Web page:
11 February 2007

More About Identity

I was discussing with my husband why TBMs act like they have special rights to define anyone who is or was ever connected to Mormonism. Why can't I be a non-believing Mormon the way that a non-believing Jew is still a Jew? No one is going to complain if someone calls Asimov an athiest Jew. That is what he was. So why not an athiest Mormon? The morthodox community doesn't accept that. DH brought up that
  • there isn't a genetic/ethnic component that qualifies someone as a Mormon regardless of belief the same way there is for Jews, and
  • also related to human categorization and ethnicity, there isn't the historical precedent for outsider wanting to mark someone as Mormon if they don't believe the Mormon gospel. No one wants to persecute the Mormons that much.
So it's left to the largest and most vocal group of insiders to define Mormons. There's a theological reason too; Mormonism is set up to let a few rulers define membership. In my theology studies I learned about religions that define membership by the members' admission and will. Islam, for example, uses the latter method to define membership. There is no panel of old men to kick you out.

I'm still not sure what parts of my heritage can figure positively in my present life. (And in my future, if I ever spawn, what heritage will I give my children?) I'm still trying to sort myself out. I probably always will be: I'm a person with questions, not with answers. But whatever I do, it's on my own terms now. I simply do not give a panel of old men the power to decide what kind of Mormon I am. I can laugh about my heritage, I can cry about it, I can fight it, embrace it, deny it while the cock crows, or I can tell stories about it and weave the beautiful elements of the old into the new tapestry of my life. Whatever. Whatever I want.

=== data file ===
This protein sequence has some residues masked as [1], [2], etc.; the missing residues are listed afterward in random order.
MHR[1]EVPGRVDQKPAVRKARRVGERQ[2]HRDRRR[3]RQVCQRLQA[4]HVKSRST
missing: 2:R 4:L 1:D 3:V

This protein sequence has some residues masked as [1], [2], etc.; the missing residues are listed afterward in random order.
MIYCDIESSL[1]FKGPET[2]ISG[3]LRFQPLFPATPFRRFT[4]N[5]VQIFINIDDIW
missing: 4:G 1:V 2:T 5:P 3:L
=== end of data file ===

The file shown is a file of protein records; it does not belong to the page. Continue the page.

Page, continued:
Right now I think I'm at the best point I ever have been: usually, it's "Mormonism? Oh yeah! That." But if it gets brought up, I'm an "I-was-raised-that-way" Mormon. I think it has helped me that my boss sees me as a non-Mormon Mormon. When I realized she thought that way, at first I was resistant—NO, let me explain, I'm not Mormon. But I realized her categorization of me as a Mormon was allowing for that athiest Mormon.

I think it's not in my best interest to believe that my heritage gave me nothing. When I left Mormonism, I felt robbed. I lost a lot. I struggled. Privately and painfully I strongly rejected it all. But there are some pearls in the pigsty that I can rescue. When someone keeps some little bit of Mormonism in their lives (journal writing, or genealogy) I usually hear—and I have said—"well, that doesn't really have anything to do with Mormonism." Maybe it doesn't, but it's a distinction that plays into a dichotomy about Mormonism: it can't have anything good. I don't need that kind of dichotomy in my life any more.

1 Comments:

At 3:30 PM, Blogger Liseysmom said...

This blog really resonated with me. The same thing has been on my mind a lot lately. I've really moved past a lot of my anger and am now at a place where I can start to see some good in how I was raised. Thanks for giving me something to think about!

And I'm glad you are blogging!!

 

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